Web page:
Bram Cohen (bramcohen) wrote,
Bram Cohen

Arimaa Rules

A rules change I proposed is being considered for Arimaa. Omar's comments are on page 2. Omar says that he likes draws (!) and would like for perfect play in Arimaa to result in a draw. This is puzzling on two accounts. First, the number of draws is small enough, and our understanding of how much advantage the first move gives the first player sketchy enough, that the chances of us being able to tweak the game to be a draw with optimal play are extremely small. Second, when two players reach a draw in Arimaa today it doesn't mean that they played a perfect game any more than when two chess players rated 1500 get a draw. It just means they drew, nothing more, nothing less.

In any case, Omar says that although there are officially draws in Arimaa, there's a tiebreak rule which is used to tell who really won the game in tournaments where games need winners. This is sort of like how some go tournaments officially use japanese scoring but revert to chinese scoring if the outcome is different between chinese and japanese scoring. It makes no sense to me, but it seems to keep the neurotypicals happy.

Omar says the tiebreak rule is that whoever captures the first rabbit wins. So the real question is, which is a better tiebreak rule, the player who captures the first rabbit, or the player to capture all of the opponent's rabbits first? The first rabbit rule sounds sketchy to me, because that first rabbit may have been lost as part of an intentional sacrifice. But even if we assume that there aren't any misleading tactical aspects to the first rabbit capture, it still makes sense to go with the all rabbits condition, because that one more reliably indicates which player is better. The winner of a game is the player who makes on average better moves over the course of the entire game, and the longer the game is, the greater the stastical significance of that result. Since the last rabbit is captured after the first rabbit, it contains strictly more information conveyed by the moves.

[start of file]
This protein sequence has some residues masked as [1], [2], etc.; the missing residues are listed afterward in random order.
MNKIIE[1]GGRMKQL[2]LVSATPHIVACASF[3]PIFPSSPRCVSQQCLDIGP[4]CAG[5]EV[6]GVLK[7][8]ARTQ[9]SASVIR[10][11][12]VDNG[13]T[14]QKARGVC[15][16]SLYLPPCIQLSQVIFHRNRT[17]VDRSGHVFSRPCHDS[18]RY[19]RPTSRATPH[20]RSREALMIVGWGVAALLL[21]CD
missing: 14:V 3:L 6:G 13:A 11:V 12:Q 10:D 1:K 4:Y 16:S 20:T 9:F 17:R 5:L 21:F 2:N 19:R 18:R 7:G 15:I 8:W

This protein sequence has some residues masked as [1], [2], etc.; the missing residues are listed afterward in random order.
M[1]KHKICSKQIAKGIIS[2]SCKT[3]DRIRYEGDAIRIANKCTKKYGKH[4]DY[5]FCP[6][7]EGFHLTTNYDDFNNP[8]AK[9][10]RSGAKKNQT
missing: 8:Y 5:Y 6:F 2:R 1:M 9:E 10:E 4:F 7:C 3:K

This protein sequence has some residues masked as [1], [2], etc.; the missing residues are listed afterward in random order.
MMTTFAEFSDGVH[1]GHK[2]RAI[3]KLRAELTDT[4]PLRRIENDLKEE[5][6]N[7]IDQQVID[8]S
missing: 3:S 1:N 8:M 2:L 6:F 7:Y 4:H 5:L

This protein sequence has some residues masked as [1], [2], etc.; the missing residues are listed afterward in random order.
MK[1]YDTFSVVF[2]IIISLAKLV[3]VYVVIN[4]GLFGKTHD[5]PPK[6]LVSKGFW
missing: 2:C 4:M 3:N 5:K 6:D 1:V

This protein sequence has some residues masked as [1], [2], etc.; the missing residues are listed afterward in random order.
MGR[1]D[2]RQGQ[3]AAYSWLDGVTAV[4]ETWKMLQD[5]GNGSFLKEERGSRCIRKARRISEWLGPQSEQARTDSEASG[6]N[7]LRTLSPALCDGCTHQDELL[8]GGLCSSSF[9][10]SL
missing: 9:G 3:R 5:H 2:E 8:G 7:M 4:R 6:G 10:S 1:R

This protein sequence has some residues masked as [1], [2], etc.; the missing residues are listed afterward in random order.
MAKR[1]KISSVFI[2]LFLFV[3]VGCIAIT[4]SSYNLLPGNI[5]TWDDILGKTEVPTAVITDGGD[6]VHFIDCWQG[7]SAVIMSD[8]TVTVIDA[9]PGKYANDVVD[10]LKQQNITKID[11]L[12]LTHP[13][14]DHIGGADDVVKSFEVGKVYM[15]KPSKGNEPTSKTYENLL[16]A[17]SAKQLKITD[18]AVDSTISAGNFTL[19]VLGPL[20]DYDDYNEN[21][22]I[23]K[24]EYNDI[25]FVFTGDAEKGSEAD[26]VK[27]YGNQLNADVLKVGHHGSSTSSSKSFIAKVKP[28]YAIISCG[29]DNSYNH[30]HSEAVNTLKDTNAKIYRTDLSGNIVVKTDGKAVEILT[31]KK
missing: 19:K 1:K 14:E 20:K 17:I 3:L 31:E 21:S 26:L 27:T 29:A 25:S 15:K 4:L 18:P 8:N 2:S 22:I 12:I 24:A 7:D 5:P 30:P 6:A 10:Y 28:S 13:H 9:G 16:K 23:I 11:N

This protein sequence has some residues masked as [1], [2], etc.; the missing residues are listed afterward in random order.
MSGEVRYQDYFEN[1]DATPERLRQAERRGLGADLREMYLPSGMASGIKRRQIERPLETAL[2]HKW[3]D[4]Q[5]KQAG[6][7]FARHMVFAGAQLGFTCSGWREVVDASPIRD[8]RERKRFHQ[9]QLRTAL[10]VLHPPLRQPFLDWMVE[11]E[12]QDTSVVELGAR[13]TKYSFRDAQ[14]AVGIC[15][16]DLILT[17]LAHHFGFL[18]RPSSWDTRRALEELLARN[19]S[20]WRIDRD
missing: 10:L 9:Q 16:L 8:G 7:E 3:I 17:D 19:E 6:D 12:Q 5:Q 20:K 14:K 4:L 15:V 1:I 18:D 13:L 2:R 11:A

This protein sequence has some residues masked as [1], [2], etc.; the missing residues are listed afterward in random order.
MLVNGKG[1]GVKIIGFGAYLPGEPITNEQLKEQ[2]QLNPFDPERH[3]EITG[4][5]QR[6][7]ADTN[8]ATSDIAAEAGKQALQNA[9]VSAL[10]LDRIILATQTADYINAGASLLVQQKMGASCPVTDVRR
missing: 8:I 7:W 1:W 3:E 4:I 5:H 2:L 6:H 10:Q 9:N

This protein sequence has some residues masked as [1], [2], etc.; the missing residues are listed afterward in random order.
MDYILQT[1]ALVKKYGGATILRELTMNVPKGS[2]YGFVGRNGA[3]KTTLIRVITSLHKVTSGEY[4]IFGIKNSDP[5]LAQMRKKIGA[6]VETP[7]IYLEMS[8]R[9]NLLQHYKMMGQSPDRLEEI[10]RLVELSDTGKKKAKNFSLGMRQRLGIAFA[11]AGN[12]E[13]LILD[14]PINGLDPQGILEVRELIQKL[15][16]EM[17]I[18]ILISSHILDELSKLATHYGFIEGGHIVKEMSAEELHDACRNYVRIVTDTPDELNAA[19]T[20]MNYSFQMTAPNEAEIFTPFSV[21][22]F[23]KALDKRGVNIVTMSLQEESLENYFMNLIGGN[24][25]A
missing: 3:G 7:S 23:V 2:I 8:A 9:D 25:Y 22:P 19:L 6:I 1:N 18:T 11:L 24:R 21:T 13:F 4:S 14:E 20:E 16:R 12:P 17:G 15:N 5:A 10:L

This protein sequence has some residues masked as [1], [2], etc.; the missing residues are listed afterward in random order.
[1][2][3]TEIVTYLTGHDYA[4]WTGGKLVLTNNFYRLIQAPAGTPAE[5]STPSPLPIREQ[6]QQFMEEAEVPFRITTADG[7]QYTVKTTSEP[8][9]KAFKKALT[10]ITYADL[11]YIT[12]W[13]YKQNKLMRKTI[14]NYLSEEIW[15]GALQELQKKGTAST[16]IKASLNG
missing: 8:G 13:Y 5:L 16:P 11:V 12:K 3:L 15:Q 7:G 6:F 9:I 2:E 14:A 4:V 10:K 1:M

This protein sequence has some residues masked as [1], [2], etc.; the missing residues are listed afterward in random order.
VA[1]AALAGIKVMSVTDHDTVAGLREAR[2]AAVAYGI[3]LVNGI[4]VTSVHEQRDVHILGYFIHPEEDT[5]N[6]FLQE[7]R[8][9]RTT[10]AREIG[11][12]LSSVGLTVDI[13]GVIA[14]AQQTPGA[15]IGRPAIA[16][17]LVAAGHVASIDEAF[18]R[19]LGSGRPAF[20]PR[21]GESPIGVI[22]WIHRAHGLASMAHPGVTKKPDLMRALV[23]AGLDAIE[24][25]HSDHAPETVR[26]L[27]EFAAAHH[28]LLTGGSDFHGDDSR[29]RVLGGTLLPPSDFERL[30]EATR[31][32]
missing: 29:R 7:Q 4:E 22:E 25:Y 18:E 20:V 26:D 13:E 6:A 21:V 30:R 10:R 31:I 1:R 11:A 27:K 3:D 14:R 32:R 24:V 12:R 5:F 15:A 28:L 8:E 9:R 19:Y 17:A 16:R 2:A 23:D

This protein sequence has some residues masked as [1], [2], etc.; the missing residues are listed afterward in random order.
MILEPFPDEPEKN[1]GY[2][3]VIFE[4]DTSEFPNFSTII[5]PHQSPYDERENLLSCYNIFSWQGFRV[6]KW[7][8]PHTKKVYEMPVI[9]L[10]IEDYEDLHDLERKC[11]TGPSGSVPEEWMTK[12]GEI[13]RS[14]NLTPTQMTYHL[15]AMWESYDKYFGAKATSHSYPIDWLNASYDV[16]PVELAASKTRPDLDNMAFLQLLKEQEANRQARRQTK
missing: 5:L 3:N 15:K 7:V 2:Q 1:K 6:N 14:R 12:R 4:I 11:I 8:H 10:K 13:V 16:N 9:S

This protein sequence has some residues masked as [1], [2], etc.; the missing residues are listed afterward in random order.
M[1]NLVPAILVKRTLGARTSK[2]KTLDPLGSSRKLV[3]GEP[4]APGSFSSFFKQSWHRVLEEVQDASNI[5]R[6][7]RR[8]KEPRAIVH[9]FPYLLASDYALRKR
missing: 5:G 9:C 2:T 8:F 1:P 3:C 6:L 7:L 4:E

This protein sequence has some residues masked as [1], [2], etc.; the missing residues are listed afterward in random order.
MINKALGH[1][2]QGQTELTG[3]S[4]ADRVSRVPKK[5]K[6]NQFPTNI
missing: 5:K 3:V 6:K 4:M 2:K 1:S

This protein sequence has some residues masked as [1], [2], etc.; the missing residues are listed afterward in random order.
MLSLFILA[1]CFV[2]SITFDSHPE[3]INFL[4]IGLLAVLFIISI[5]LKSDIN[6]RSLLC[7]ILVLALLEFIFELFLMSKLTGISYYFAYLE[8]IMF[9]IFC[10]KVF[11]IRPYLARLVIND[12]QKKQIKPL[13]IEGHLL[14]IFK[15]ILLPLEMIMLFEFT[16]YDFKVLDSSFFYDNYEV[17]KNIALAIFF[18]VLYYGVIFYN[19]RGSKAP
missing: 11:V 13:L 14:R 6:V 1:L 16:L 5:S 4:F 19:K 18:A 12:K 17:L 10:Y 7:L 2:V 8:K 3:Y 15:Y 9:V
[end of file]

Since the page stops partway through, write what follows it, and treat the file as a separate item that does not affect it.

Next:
Omar claims that this rule would result in players trying to avoid draws in the first place, but that's incorrect. If the game starts to approach a potential draw situation, then with the current rule the players know which side effectively has been given draw odds, and hence one player has an incentive to play towards a draw, while with the last rabbit rule either player still has the potential to have lost if the game reaches a drawn position. Omar's claim that the first rabbit rule encourages players to avoid losing the first rabbit is a little strange, since at that point the very ending is so far off and draws are so rare that it isn't worth worrying about, at least not any more than the damage of losing a rabbit is to begin with.

Another thought I had about the rules of Arimaa: The rule about a rabbit reaching the back rank immediately winning actually favors computers a bit, because it's an extremely sudden position shift, and thus heavily favors computers in positions where there are rabbits near the end of the board. A rule which would favor humans a lot more would be that if a rabbit reaches the back rank it's removed from the board and the player who got it there gets to remove two opposing rabbits from the board, and the first player to lose all of their rabbits loses. This rule changes game play dramatically enough that I'm not proposing it as a serious rules change, but it is an interesting thought experiment.

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